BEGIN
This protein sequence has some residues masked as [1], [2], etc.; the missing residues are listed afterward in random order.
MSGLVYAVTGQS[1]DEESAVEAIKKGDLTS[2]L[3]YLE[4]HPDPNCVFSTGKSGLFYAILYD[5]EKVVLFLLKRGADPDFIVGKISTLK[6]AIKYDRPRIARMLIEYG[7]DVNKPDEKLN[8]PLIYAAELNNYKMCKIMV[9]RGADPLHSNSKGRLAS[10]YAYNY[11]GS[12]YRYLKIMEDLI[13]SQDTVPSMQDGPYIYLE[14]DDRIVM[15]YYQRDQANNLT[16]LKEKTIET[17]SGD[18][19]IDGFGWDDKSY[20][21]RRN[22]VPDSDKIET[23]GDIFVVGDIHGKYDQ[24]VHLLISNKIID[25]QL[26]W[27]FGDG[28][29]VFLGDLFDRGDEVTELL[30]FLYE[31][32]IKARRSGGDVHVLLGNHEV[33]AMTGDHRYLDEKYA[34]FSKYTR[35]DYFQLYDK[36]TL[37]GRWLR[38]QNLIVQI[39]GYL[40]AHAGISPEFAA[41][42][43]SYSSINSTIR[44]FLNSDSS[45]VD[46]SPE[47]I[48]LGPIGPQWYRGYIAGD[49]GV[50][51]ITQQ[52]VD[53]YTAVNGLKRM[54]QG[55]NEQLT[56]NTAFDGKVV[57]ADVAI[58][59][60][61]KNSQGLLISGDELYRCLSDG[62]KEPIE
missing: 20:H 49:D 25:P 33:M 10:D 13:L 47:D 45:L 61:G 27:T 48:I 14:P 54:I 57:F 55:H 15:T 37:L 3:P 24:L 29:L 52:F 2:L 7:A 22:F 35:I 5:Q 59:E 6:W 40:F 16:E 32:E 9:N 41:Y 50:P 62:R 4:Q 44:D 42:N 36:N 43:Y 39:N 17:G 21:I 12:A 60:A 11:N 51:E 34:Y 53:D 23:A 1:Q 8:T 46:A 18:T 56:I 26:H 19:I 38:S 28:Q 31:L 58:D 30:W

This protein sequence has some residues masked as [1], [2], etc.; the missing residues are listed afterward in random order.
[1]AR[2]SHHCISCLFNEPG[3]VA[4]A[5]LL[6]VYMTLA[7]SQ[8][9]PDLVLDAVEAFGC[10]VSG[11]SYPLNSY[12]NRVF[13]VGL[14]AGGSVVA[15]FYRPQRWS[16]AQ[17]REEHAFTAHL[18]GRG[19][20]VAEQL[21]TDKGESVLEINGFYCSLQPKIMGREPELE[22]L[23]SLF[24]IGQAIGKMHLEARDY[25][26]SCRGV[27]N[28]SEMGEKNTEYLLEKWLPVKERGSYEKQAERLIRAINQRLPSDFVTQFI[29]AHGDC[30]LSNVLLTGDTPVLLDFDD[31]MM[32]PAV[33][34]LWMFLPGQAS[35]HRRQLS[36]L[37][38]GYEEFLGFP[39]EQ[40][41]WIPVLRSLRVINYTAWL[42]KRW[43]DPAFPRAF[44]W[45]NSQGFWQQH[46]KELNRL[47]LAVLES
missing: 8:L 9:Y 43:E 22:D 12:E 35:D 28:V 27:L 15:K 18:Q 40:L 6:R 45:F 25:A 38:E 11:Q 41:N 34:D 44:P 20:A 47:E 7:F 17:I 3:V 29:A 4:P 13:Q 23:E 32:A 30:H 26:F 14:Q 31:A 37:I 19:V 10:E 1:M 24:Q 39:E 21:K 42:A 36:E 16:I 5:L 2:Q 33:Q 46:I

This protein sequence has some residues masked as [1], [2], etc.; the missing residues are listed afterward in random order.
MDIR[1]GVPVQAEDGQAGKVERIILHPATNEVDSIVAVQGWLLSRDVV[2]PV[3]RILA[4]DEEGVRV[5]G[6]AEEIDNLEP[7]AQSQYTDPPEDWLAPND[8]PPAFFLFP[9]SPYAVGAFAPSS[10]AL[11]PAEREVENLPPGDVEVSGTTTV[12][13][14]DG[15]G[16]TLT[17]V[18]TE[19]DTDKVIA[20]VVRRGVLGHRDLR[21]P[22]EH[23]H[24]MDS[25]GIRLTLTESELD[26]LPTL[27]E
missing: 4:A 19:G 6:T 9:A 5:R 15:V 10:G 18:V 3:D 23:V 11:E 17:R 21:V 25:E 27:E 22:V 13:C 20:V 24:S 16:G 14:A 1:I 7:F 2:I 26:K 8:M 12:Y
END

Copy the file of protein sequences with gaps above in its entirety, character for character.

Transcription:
This protein sequence has some residues masked as [1], [2], etc.; the missing residues are listed afterward in random order.
MSGLVYAVTGQS[1]DEESAVEAIKKGDLTS[2]L[3]YLE[4]HPDPNCVFSTGKSGLFYAILYD[5]EKVVLFLLKRGADPDFIVGKISTLK[6]AIKYDRPRIARMLIEYG[7]DVNKPDEKLN[8]PLIYAAELNNYKMCKIMV[9]RGADPLHSNSKGRLAS[10]YAYNY[11]GS[12]YRYLKIMEDLI[13]SQDTVPSMQDGPYIYLE[14]DDRIVM[15]YYQRDQANNLT[16]LKEKTIET[17]SGD[18][19]IDGFGWDDKSY[20][21]RRN[22]VPDSDKIET[23]GDIFVVGDIHGKYDQ[24]VHLLISNKIID[25]QL[26]W[27]FGDG[28][29]VFLGDLFDRGDEVTELL[30]FLYE[31][32]IKARRSGGDVHVLLGNHEV[33]AMTGDHRYLDEKYA[34]FSKYTR[35]DYFQLYDK[36]TL[37]GRWLR[38]QNLIVQI[39]GYL[40]AHAGISPEFAA[41][42][43]SYSSINSTIR[44]FLNSDSS[45]VD[46]SPE[47]I[48]LGPIGPQWYRGYIAGD[49]GV[50][51]ITQQ[52]VD[53]YTAVNGLKRM[54]QG[55]NEQLT[56]NTAFDGKVV[57]ADVAI[58][59][60][61]KNSQGLLISGDELYRCLSDG[62]KEPIE
missing: 20:H 49:D 25:P 33:M 10:D 13:L 47:D 45:L 61:G 27:T 48:I 14:P 54:I 57:F 55:H 15:T 37:L 3:P 24:L 29:L 52:F 2:L 7:A 22:F 35:I 5:Q 59:E 6:W 40:F 16:E 32:E 9:N 41:Y 50:P 62:R 4:Q 44:D 42:N 36:N 43:Y 39:N 17:G 21:I 12:A 60:A 11:N 51:E 34:Y 53:D 23:A 1:Q 8:T 46:A 18:T 56:I 26:H 19:I 38:S 28:Q 31:L 58:D 30:W

This protein sequence has some residues masked as [1], [2], etc.; the missing residues are listed afterward in random order.
[1]AR[2]SHHCISCLFNEPG[3]VA[4]A[5]LL[6]VYMTLA[7]SQ[8][9]PDLVLDAVEAFGC[10]VSG[11]SYPLNSY[12]NRVF[13]VGL[14]AGGSVVA[15]FYRPQRWS[16]AQ[17]REEHAFTAHL[18]GRG[19][20]VAEQL[21]TDKGESVLEINGFYCSLQPKIMGREPELE[22]L[23]SLF[24]IGQAIGKMHLEARDY[25][26]SCRGV[27]N[28]SEMGEKNTEYLLEKWLPVKERGSYEKQAERLIRAINQRLPSDFVTQFI[29]AHGDC[30]LSNVLLTGDTPVLLDFDD[31]MM[32]PAV[33][34]LWMFLPGQAS[35]HRRQLS[36]L[37][38]GYEEFLGFP[39]EQ[40][41]WIPVLRSLRVINYTAWL[42]KRW[43]DPAFPRAF[44]W[45]NSQGFWQQH[46]KELNRL[47]LAVLES
missing: 8:L 9:Y 43:E 22:D 12:E 35:D 28:V 27:L 15:K 18:Q 40:L 6:R 45:F 25:A 38:E 11:Q 41:N 34:D 44:P 20:A 47:E 7:F 17:I 3:V 29:A 4:P 13:Q 23:E 32:A 30:H 26:F 14:Q 31:A 37:I 19:V 10:E 1:M 24:Q 39:E 21:K 42:A 36:E 16:I 5:L 2:Q 33:Q 46:I

This protein sequence has some residues masked as [1], [2], etc.; the missing residues are listed afterward in random order.
MDIR[1]GVPVQAEDGQAGKVERIILHPATNEVDSIVAVQGWLLSRDVV[2]PV[3]RILA[4]DEEGVRV[5]G[6]AEEIDNLEP[7]AQSQYTDPPEDWLAPND[8]PPAFFLFP[9]SPYAVGAFAPSS[10]AL[11]PAEREVENLPPGDVEVSGTTTV[12][13][14]DG[15]G[16]TLT[17]V[18]TE[19]DTDKVIA[20]VVRRGVLGHRDLR[21]P[22]EH[23]H[24]MDS[25]GIRLTLTESELD[26]LPTL[27]E
missing: 4:A 19:G 6:T 9:A 5:R 15:V 10:G 18:V 3:D 23:V 11:E 17:R 21:V 25:E 27:E 22:V 13:C 20:V 24:S 16:G 14:A 1:I 7:F 2:I 26:K 8:M 12:Y